Economics & Development

Examines the role of institutions, mobile technologies, markets and behavioural change in access to water and sanitation. Research projects investigate approaches to managing water scarcity, water supply and public health, including the use of economic instruments. Researchers analyse how governance regimes operate at different spatial and temporal scales to promote or inhibit improved human development outcomes.

Some current projects

Assessing the impact of rainfall variability on water, sanitation and hygiene

We provide guidance to the World Health Organization (WHO) on designing field research to provide evidence for the impact of meteorological events (heavy rainfall and low rainfall) on water, sanitation and hygiene. This forms part of the WHO project ‘Building adaptation to climate change in health in least developed countries through resilient water, sanitation and hygiene (WASH)’.

GRo for GooD: Groundwater Risk Management for Growth and Development

How can groundwater be sustainably managed for the benefit of the economy and the rural poor? This project aims to design and test a novel Groundwater Risk Management Tool to improve understanding of groundwater risks and help institutions better manage this critical resource. The tool will help institutions understand and make decisions based on the complex interactions and tradeoffs between economic activities, water resource demands and poverty outcomes.

Improving Water Security for the Poor

This seven-year programme funded by the UK Government Department for International Development aims to increase water security for 2.5 to 5 million poor people in Africa and Asia. A global science-practitioner partnership will design, test and replicate more effective policy, methods and technologies to improve water security and reduce poverty. A risk-based framework will be developed to assess water related risk at global, national and individual household scales. Researchers will generate data on climate, hydrology, health, poverty and demographic trends to provide an overarching context for governments and international organisations to inform future decision-making to improve water security.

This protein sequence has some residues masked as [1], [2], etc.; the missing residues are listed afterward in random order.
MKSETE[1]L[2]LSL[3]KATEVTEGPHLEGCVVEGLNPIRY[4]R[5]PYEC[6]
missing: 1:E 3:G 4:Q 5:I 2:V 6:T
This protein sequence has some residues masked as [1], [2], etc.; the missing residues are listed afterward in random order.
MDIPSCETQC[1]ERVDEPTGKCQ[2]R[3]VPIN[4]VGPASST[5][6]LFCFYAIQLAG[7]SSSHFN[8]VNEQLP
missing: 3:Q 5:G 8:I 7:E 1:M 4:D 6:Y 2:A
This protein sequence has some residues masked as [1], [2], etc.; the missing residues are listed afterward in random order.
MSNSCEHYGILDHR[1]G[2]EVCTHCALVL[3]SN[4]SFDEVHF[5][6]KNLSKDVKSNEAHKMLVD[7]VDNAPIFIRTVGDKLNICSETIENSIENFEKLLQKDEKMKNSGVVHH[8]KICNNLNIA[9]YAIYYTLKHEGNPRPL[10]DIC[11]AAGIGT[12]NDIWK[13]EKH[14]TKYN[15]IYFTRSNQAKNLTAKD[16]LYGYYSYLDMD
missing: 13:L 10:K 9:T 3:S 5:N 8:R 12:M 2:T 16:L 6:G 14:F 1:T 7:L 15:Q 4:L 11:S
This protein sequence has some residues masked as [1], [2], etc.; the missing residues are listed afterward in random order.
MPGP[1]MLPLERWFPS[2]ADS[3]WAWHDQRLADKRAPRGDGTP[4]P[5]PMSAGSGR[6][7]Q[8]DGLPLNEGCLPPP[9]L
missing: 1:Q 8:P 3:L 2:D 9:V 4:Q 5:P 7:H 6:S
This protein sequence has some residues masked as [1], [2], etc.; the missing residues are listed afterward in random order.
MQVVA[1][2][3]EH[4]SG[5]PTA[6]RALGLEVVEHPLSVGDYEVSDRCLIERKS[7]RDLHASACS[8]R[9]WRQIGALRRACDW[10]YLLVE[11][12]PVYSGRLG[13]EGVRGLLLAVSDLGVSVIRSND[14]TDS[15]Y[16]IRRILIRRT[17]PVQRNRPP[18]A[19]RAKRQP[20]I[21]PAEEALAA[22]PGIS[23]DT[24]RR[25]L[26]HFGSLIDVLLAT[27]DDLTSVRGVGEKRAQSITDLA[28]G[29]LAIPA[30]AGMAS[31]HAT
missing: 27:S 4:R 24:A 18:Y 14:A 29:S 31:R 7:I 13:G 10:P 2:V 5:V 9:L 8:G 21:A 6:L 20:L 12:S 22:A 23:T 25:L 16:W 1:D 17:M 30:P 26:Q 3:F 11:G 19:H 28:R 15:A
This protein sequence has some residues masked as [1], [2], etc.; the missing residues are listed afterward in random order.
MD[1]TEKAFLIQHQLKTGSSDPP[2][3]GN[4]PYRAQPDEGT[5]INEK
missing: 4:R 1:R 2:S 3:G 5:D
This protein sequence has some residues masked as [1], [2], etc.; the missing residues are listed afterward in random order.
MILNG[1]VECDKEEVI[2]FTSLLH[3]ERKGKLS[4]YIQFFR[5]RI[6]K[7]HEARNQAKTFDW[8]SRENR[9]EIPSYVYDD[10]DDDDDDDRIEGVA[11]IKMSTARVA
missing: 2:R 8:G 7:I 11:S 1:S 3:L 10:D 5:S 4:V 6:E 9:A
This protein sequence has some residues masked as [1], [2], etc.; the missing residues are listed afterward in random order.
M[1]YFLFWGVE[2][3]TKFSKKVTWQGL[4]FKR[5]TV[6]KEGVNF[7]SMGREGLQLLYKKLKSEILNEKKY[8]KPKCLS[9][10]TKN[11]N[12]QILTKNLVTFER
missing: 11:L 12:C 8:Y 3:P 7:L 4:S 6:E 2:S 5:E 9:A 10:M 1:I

Mobile/water for development: mobile payments

Mobile water payments offer a secure, low-cost and inclusive mechanism to improve the sustainability of water supply services. This project investigates the impacts and implications of mobile water payments across urban Kenya, Tanzania, Uganda and Zambia.

Mobile/water for development: smart handpumps

This project works with the Government of Zambia and UNICEF to examine how a new technology developed by Oxford University that automatically texts information on handpump use can improve reliable access to water services for the rural poor. It aims to understand how the availability of objective and reliable information on handpump performance can accelerate and maintain improved water services.

Mobile/water for development: smart rivers

This project is designing a Smart River System in the Burguret River sub-catchment, Kenya, to automatically measure abstraction on daily time-steps to determine current water use patterns, to enable new allocation systems and to protect environmental flow allocations.

Transforming water scarcity through trading

This project uses a Market Simulator approach to model the impacts of water trading in the UK and study the economic benefits, environmental consequences, opportunities for novel water resource development, and opportunities to obtain payments for ecosystem benefits.

Water Security and Sustainable Growth

Oxford University co-chairs an Expert Task Force as part of a Global Water Partnership and OECD Global Dialogue on Water Security and Sustainable Growth. The multidisciplinary team of international experts provide new evidence on the linkages between economic growth and water security – where, how, and how much water security affects growth. The Task Force analyse the dynamics of water security and growth; quantify water-related risks and opportunities and their trajectories; and assess the experience of past pathways of investment toward water security. A risk-based approach is used to identify the hazards and vulnerability of a lack of water security.


  • Susanna Goodall
  • Farah Colchester
  • Dr Michael Gilmont
  • Julian Kirchherr
  • Thanti Octavianti
  • Jacob Katuva
  • Johanna Koehler
  • Dr Katrina Charles
  • Kevin Wheeler
  • Yin Yang
  • Dr Chris Decker
  • Julián López-Murcia
  • Katy Hansen
  • Tim Foster
  • Professor David Thomas
  • Dr Alex Money
  • Haiyan Yu
  • Professor David Bradley
  • Michael J Rouse CBE
  • Shauna Monkman
  • Dr Laura Rival
  • Professor Andrew Wilson
  • Patrick Thomson
  • Dr Robert Hope
  • Dr David Johnstone
  • Professor David Grey
  • Dr Christine McCulloch
  • Dr Anna Russell
  • Dr Harry Verhoeven
  • Huijuan Wu